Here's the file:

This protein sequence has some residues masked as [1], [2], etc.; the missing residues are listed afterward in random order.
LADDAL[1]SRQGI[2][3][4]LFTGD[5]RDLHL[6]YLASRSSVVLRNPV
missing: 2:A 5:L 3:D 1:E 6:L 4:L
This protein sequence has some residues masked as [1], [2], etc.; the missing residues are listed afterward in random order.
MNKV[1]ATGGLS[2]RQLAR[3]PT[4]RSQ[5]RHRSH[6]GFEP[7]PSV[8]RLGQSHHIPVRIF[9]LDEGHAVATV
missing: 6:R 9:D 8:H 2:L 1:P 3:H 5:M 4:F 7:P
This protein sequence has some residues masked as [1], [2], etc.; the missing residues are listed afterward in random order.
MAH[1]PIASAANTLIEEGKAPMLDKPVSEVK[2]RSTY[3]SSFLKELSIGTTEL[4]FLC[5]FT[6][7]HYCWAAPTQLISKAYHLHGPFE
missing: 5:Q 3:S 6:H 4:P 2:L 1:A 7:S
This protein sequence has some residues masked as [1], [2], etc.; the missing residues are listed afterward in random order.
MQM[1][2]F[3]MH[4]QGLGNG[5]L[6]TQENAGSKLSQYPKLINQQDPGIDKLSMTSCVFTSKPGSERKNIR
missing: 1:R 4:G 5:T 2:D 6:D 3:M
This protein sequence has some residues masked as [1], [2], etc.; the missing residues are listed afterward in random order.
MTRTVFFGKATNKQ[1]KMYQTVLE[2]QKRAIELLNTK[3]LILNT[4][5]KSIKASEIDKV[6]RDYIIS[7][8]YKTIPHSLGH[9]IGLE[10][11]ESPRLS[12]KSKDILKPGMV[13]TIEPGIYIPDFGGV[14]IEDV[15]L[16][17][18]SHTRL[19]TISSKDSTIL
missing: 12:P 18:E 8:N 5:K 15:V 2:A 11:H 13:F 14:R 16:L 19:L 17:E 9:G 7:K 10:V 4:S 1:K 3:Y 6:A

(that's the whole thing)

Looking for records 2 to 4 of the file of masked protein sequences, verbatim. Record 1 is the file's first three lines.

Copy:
This protein sequence has some residues masked as [1], [2], etc.; the missing residues are listed afterward in random order.
MNKV[1]ATGGLS[2]RQLAR[3]PT[4]RSQ[5]RHRSH[6]GFEP[7]PSV[8]RLGQSHHIPVRIF[9]LDEGHAVATV
missing: 6:R 9:D 8:H 2:L 1:P 3:H 5:M 4:F 7:P
This protein sequence has some residues masked as [1], [2], etc.; the missing residues are listed afterward in random order.
MAH[1]PIASAANTLIEEGKAPMLDKPVSEVK[2]RSTY[3]SSFLKELSIGTTEL[4]FLC[5]FT[6][7]HYCWAAPTQLISKAYHLHGPFE
missing: 5:Q 3:S 6:H 4:P 2:L 1:A 7:S
This protein sequence has some residues masked as [1], [2], etc.; the missing residues are listed afterward in random order.
MQM[1][2]F[3]MH[4]QGLGNG[5]L[6]TQENAGSKLSQYPKLINQQDPGIDKLSMTSCVFTSKPGSERKNIR
missing: 1:R 4:G 5:T 2:D 6:D 3:M